Troilus and Cressida is a tragedy by William Shakespeare, believed to have been written in 1602. It was described by Frederick S. Boas as one of Shakespeare's problem plays. The play ends on a very bleak note with the death of the noble Trojan Hector and destruction of the love between Troilus and Cressida. The work has in recent years "stimulated exceptionally lively critical debate".
Throughout the play, the tone lurches wildly between bawdy comedy and tragic gloom, and readers and theatre-goers have frequently found it difficult to understand how one is meant to respond to the characters. Several characteristic elements of the play (the most notable being its constant questioning of intrinsic values such as hierarchy, honour and love) have often been viewed as distinctly "modern".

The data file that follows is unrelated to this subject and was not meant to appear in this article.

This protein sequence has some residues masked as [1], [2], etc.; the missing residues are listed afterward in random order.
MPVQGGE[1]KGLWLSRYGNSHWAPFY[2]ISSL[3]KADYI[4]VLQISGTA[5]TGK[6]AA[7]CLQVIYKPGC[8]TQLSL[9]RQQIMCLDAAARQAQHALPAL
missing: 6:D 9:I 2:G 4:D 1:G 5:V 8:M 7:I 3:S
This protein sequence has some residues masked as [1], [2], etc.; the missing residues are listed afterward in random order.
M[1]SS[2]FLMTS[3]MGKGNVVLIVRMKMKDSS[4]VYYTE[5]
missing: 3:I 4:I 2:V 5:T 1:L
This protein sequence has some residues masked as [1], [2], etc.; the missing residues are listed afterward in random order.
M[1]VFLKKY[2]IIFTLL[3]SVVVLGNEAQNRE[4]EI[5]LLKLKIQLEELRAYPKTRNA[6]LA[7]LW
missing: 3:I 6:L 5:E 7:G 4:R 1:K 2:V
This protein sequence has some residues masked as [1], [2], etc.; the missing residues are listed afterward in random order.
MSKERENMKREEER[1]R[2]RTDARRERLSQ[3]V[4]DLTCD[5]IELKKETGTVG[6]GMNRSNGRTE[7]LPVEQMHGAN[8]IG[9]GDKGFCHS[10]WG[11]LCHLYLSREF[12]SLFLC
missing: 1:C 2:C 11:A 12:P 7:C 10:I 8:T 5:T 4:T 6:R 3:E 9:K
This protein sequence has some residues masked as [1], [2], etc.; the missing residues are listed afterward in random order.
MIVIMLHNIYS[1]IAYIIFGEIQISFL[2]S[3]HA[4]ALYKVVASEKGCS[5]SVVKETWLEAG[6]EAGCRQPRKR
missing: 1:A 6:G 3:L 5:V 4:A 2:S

Among the most significant works William Shakespeare: Hamlet, Othello, King Lear, Macbeth, Orpheus, Romeo and Juliet, Julius Caesar, Troilus and Cressida, The Tempest, Venus and Adonis, Antony and Cleopatra, Measure for Measure, The Winter's Tale and many more.
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